Effects of Telerehabilitation on Physical Function and Disability for Stroke Patients
A Randomized, Controlled Trial
Background and Purpose—To determine the effect of a multifaceted stroke telerehabilitation (STeleR) intervention on physical function, and secondarily on disability, in veterans poststroke.
Methods—We conducted a prospective, randomized, multisite, single-blinded trial in 52 veterans with stroke from 3 Veterans Affairs medical centers. Veterans with a stroke in the preceding 24 months were randomized to the STeleR intervention or usual care. The STeleR intervention consisted of 3 home visits, 5 telephone calls, and an in-home messaging device provided over 3 months to instruct patients in functionally based exercises and adaptive strategies. Usual care participants received routine rehabilitation care as prescribed by their physicians. The primary outcome measures were improvement in function at 6 months, measured by both the motor subscale of the Telephone Version of Functional Independence Measure and by the function scales of the Late-Life Function and Disability Instrument.
Results—The 2 complementary primary outcomes (Late-Life Function and Disability Instrument Function and Telephone Version of Functional Independence Measure) improved at 6 months for the STeleR group and declined for the usual care group, but the differences were not statistically significant (P=0.25, Late-Life Function and Disability Instrument; P=0.316). Several of secondary outcomes were statistically significant. At 6 months, compared with the usual care group, the STeleR group showed statistically significant improvements in 4 of the 5 Late-Life Function and Disability Instrument disability component subscales (P<0.05), and approached significance in 1 of the 3 Function component subscales (P=0.06).
Conclusions—The STeleR intervention significantly improved physical function, with improvements persisting up to 3 months after completing the intervention. STeleR could be a useful supplement to traditional poststroke rehabilitation given the limited resources available for in-home rehabilitation for stroke survivors.
Physical function reaches its peak at around 6 months poststroke and begins to decline as soon as 1 year after stroke1; this suggests that increasing use of rehabilitation postdischarge is likely to result in better functional recovery. Indeed, supervised stroke rehabilitation in the community for up to 1 year postdischarge was associated with faster recovery and better functional status at 1 year than with unsupervised therapy.2 The main barriers cited by patients to participating in supervised rehabilitation postdischarge were getting to the rehabilitation clinic and inconvenience.2 Providing rehabilitation in the home is limited by high costs and rehabilitation provider availability, particularly in rural areas.3 Thus, stroke survivors could benefit from a system that enables therapists to deliver rehabilitation in the patient's home from a remote location.4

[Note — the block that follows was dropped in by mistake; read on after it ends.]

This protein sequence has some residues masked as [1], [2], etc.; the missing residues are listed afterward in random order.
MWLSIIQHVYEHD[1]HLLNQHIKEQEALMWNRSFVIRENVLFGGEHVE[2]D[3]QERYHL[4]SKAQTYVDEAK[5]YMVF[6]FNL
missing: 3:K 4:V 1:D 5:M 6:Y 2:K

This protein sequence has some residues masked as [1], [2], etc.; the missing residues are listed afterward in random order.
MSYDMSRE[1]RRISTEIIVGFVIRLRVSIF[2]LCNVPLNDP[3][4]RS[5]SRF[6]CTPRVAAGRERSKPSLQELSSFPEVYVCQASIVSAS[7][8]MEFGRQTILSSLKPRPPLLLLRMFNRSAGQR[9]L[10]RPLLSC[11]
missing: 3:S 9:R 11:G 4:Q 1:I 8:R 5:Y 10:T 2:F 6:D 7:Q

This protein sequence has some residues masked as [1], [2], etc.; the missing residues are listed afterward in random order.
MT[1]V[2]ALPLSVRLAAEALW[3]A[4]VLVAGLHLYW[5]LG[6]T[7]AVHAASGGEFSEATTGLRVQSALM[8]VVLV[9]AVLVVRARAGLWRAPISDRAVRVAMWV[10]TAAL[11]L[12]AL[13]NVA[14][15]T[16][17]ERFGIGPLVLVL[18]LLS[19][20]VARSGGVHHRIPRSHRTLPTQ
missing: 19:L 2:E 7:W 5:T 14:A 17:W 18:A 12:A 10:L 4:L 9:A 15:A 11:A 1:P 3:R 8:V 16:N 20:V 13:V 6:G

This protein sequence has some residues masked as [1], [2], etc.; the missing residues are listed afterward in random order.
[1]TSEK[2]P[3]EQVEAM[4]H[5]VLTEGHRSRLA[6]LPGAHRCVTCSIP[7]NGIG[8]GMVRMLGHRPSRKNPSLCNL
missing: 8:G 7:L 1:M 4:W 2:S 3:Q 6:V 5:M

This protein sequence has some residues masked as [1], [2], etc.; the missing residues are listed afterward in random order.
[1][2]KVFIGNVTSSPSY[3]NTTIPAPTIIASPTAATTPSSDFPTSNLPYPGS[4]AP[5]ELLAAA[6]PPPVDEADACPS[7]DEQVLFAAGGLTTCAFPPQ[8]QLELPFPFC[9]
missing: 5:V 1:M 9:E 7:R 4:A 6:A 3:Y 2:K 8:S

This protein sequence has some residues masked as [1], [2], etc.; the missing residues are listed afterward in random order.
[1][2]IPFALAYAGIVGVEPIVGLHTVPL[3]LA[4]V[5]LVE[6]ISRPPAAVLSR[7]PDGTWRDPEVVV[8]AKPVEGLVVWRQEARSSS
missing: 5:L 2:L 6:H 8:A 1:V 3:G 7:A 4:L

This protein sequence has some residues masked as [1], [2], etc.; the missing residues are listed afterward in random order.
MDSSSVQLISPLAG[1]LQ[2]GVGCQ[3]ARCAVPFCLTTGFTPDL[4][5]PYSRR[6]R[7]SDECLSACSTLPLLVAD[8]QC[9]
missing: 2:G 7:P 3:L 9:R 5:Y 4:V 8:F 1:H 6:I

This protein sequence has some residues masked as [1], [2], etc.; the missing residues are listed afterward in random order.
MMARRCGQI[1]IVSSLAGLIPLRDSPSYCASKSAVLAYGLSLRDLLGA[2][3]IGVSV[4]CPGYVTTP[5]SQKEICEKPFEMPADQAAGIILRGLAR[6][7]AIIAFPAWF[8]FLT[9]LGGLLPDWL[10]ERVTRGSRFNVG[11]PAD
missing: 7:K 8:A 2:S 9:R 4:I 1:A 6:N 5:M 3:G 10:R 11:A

Home-based telerehabilitation (TR) is defined as use by a clinician of telecommunication devices (eg, telephone, videophone) to provide evaluation and distance support of disabled persons living at home.4 Many standardized instruments have been validated and recommended for use by occupational therapy/physical therapy via high-quality videoconferencing system when an in-person assessment is impractical.4 A 2011 systematic review of TR interventions in stroke care identified 9 studies; only 4 of these were randomized controlled trials (RCTs), the quality of which indicated that methodological improvement is needed.5 Most of the TR studies focused on upper extremity function. Lacking from stroke TR studies were interventions directed toward broader functional goals using traditional rehabilitation interventions (eg, exercise, adaptive strategies).
To date, no RCT has been published evaluating the efficacy of TR to provide training in lower extremity exercises and adaptive strategies for stroke survivors in a home environment. The purpose of this RCT was to study the effect of a multifaceted stroke telerehabilitation (STeleR) intervention, using functionally based exercises and adaptive strategies, on physical function, and secondarily on disability.
A complete description of our methods has been published.6 In brief, the study was a 3-site, 2-arm, single-blinded RCT, with a fourth Veterans Affairs (VA) facility serving as the coordinating center. The institutional review boards at all 4 VA facilities reviewed and approved the research protocol, and written consent was obtained from all patients.
Settings and Participants
Participants were eligible for the study if they experienced an ischemic or hemorrhagic stroke within the previous 24 months. Other inclusion criteria included age 45 to 90 years, having been discharged to the community, not cognitively impaired (no more than 4 errors on the Short Portable Mental Status Questionnaire), able to follow a 3-step command, discharge motor Functional Independence Measure (FIM) score of 18 to 88 (ie, maximal assistance on no more than 4 motor activities of daily living as the most severe stroke included, and modified independence on at least 2 motor activities of daily living as the least severe), approval by the patient's physician, and signed medical media release form.6 The FIM measures physical and cognitive disability with reference to burden of care. It has been employed to check patient progress and to measure rehabilitation outcomes.7